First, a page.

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Research Papers: Elastohydrodynamic Lubrication

Fast Solution of Transient Elastohydrodynamic Line Contact Problems Using the Trajectory Piecewise Linear Approach

[+] Author and Article Information
Daniel Maier

Department of Future Mechanical
and Fluid Components,
Corporate Sector Research
and Advanced Engineering,
Robert Bosch GmbH,
Gerlingen-Schillerhöhe 70049, Germany
e-mail: daniel.maier6@de.bosch.com

Corinna Hager

Department of Future Mechanical
and Fluid Components,
Corporate Sector Research
and Advanced Engineering,
Robert Bosch GmbH,
Gerlingen-Schillerhöhe 70049, Germany

Hartmut Hetzler, Wolfgang Seemann

Institute of Engineering Mechanics (ITM),
Karlsruhe Institute of Technology (KIT),
Karlsruhe 76131, Germany

Nicolas Fillot, Philippe Vergne, David Dureisseix

INSA-Lyon,
Villeurbanne F-69621, France

1Corresponding author.

Contributed by the Tribology Division of ASME for publication in the JOURNAL OF TRIBOLOGY. Manuscript received November 8, 2014; final manuscript received June 30, 2015; published online August 14, 2015. Assoc. Editor: Dong Zhu.

J. Tribol 138(1), 011502 (Aug 14, 2015) (9 pages) Paper No: TRIB-14-1273; doi: 10.1115/1.4031064 History: Received November 08, 2014

In order to obtain a fast solution scheme, the trajectory piecewise linear (TPWL) method is applied to the transient elastohydrodynamic (EHD) line contact problem for the first time. TPWL approximates the nonlinearity of a dynamical system by a weighted superposition of reduced linearized systems along specified trajectories. The method is compared to another reduced order model (ROM), based on Galerkin projection, Newton–Raphson scheme and an approximation of the nonlinear reduced system functions. The TPWL model provides further speed-up compared to the Newton–Raphson based method at a high accuracy.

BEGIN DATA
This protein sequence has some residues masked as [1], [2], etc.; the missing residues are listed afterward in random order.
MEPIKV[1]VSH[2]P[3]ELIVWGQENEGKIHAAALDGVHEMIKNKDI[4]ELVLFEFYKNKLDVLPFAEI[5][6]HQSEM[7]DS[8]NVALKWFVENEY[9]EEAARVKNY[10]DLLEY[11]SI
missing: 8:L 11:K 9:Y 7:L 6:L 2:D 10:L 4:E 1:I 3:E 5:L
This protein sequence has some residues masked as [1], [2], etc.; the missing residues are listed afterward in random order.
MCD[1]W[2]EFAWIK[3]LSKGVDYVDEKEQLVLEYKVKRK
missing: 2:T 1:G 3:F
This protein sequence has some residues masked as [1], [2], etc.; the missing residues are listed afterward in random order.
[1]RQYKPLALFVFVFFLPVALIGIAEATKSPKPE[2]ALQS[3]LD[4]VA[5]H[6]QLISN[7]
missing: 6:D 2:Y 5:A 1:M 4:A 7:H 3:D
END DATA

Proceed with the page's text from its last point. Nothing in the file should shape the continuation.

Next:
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References

Figures

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Fig. 2

Extract of dimensionless pressure and film thickness profile at time τ = 1 for case 1 (left) and case 2 (right)

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Fig. 5

Input signal of test trajectories

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Fig. 1

Training trajectories (1) and (2) with m = 11 selected operating points and test trajectories (3) and (4) within a two-dimensional state space

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Fig. 3

Influence of the number of operating points on the TPWL model in comparison to RNSA for a relative tolerance of ɛ=0.001

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Fig. 4

Central pressure and central film thickness over time of full and reduced Newton–Raphson method and of the TPWL model for set 2 with excitations T = 1 (left) and T = 1/3 (right)

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Fig. 6

Central pressure and central film thickness over time of full and reduced Newton–Raphson method and of the TPWL model

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